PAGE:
Study of the subject's accommodation was done with an OCT device derived from the OCT 3 used and modified specifically for the anterior segment. The light source's wavelength is stopped by the pigment epithelium. Thus, in studies carried out in normal subjects, it is not possible to visualize the ciliary body because of the screen formed by the iris. Because of the absence of pigment in albino patients, the wavelength theoretically passes through the iris pigment epithelium and it is possible to observe the anterior and posterior faces of the crystalline lens and the ciliary body during natural accommodation.
With an albino patient, it is likely that the modifications observed during accommodation are identical to those observed with a normal subject. Wilson14 assumed this during a study of the modifications of the crystalline lens diameter. The equipment has a target that can be defocused with positive or negative lenses. Using negative lenses stimulates the subject's natural accommodation without using miotic eyedrops. Photographs are taken at different degrees of accommodation. This equipment has made it easy to study in vivo natural accommodation in humans without resorting to chemical means. Quantitative and qualitative modifications of the anterior surface of the crystalline lens, lens thickness, pupil diameter variations, qualitative and quantitative modifications of the iris, and the ciliary body could be analyzed.
A 19-year-old albino patient had a right eye refraction of +3.75 −2.50 × 50 and a left eye refraction of +4.25 −4.25 × 160. Visual acuity in each eye was 0.3. The patient had a slight congenital nystagmus without blockage. The intraocular pressure was normal. The iris was without pigmentation, and the patient had high photophobia.
Figures 1 and 2 show the accommodative miosis and the change in the anterior curvature radius of the crystalline lens during 10.0 diopters (D) of accommodation. There was a forward thrust of the crystalline lens anterior pole with an approximate 400 μm reduction in the AC depth.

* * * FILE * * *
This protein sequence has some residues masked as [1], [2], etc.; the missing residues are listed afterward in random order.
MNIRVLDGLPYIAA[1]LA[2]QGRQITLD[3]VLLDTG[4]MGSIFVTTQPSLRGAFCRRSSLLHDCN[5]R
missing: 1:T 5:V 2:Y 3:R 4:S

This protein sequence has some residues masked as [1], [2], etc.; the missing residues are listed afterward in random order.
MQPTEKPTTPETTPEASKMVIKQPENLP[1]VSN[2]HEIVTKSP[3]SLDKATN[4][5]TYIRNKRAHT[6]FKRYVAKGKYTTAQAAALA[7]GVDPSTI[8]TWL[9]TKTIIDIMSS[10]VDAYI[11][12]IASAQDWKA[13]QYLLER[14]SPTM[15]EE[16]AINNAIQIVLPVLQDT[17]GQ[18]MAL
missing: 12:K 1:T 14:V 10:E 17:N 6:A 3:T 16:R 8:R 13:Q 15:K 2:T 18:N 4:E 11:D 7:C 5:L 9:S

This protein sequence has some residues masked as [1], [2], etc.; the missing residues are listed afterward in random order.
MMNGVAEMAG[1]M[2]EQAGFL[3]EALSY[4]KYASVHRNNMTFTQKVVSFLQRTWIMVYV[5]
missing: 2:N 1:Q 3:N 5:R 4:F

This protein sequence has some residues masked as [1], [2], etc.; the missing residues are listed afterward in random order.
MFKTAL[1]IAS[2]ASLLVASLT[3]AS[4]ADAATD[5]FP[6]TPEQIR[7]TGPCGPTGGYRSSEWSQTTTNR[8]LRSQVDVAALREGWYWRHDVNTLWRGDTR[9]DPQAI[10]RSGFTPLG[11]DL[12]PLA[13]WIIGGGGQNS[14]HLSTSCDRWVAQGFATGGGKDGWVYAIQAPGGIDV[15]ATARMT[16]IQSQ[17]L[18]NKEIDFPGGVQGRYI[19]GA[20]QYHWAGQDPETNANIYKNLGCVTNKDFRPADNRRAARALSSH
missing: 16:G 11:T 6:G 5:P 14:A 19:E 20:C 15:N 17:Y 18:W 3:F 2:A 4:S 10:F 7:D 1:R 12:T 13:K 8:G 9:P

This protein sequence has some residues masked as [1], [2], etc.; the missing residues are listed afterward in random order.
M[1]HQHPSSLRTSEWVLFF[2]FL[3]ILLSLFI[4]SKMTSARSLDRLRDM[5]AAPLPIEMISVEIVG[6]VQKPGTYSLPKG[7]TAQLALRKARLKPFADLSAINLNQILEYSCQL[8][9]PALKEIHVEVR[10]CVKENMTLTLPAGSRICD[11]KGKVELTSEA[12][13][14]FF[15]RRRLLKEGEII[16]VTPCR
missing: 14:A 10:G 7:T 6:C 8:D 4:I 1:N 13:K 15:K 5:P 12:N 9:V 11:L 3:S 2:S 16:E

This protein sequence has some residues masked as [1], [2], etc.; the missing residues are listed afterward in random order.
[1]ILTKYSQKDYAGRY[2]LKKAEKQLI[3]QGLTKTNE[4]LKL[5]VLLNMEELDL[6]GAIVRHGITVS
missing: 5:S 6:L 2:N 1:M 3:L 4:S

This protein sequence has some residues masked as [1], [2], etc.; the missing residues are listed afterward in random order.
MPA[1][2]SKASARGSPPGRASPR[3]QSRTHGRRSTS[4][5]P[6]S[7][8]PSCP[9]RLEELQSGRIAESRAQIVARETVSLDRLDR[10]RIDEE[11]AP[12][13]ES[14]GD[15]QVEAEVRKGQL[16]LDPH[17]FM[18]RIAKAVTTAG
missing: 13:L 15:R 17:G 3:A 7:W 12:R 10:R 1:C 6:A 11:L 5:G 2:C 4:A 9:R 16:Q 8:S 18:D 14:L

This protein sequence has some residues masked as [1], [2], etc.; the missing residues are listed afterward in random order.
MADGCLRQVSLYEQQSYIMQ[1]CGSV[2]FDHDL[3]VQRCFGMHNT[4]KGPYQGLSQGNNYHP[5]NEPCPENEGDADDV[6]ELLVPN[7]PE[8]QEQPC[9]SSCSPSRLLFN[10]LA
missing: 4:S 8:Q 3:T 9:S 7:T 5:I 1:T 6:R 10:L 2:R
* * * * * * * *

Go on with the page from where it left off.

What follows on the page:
Figures 3 and 4 are centered on the iris, the area around the iridocorneal angle, and the ciliary body. Thinning of the iris stroma during contraction of the pupil, the inward movement of the ciliary sulcus, and the internal thrust of the ciliary body are visible. It is possible to observe that the iridocorneal angle is also subject to slightly more discreet modifications, as the iridocorneal angle/ciliary sulcus block is a soft tissue in close contact with the ciliary muscle. Movement of these structures to different degrees is inevitable during ciliary contraction. The modifications are insignificant in the iridocorneal angle, but more significant in the ciliary body. These images can be animated. Static images are not as eloquent as the dynamic images. In Figures 3 and 4, which are done in the same zone with the same magnification, the iridocorneal angle is different between the unaccommodated and accommodated states and the distance between the sinus and the scleral spur also appears to vary slightly.